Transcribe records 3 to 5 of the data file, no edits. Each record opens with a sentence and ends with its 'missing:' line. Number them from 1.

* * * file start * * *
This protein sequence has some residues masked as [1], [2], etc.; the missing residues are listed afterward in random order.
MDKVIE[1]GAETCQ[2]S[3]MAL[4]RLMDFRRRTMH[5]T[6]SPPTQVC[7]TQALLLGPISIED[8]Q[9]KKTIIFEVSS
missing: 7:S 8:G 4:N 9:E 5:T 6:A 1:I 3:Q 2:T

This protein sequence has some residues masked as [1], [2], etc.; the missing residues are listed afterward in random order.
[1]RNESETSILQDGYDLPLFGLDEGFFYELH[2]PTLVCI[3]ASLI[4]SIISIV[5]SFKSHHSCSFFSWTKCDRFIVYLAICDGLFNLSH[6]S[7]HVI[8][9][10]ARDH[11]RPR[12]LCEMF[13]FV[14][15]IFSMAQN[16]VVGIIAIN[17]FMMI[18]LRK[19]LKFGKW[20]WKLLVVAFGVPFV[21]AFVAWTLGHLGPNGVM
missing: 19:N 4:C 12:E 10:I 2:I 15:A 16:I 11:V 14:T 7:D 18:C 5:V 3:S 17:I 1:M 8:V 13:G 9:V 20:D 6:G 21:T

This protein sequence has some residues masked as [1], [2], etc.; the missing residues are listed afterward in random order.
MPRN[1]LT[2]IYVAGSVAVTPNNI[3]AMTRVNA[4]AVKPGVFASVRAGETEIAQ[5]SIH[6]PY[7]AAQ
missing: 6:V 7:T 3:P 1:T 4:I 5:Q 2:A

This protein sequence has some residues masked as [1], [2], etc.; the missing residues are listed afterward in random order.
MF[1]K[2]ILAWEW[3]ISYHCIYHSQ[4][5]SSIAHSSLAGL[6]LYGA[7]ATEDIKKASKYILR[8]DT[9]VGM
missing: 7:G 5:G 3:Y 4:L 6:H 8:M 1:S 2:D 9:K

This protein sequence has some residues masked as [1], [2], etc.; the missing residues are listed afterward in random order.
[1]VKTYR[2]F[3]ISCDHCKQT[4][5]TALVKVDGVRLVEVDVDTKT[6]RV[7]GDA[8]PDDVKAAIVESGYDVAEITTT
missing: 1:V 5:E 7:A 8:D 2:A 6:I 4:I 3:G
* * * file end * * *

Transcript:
This protein sequence has some residues masked as [1], [2], etc.; the missing residues are listed afterward in random order.
MPRN[1]LT[2]IYVAGSVAVTPNNI[3]AMTRVNA[4]AVKPGVFASVRAGETEIAQ[5]SIH[6]PY[7]AAQ
missing: 6:V 7:T 3:P 1:T 4:I 5:Q 2:A

This protein sequence has some residues masked as [1], [2], etc.; the missing residues are listed afterward in random order.
MF[1]K[2]ILAWEW[3]ISYHCIYHSQ[4][5]SSIAHSSLAGL[6]LYGA[7]ATEDIKKASKYILR[8]DT[9]VGM
missing: 7:G 5:G 3:Y 4:L 6:H 8:M 1:S 2:D 9:K

This protein sequence has some residues masked as [1], [2], etc.; the missing residues are listed afterward in random order.
[1]VKTYR[2]F[3]ISCDHCKQT[4][5]TALVKVDGVRLVEVDVDTKT[6]RV[7]GDA[8]PDDVKAAIVESGYDVAEITTT
missing: 1:V 5:E 7:A 8:D 2:A 6:I 4:I 3:G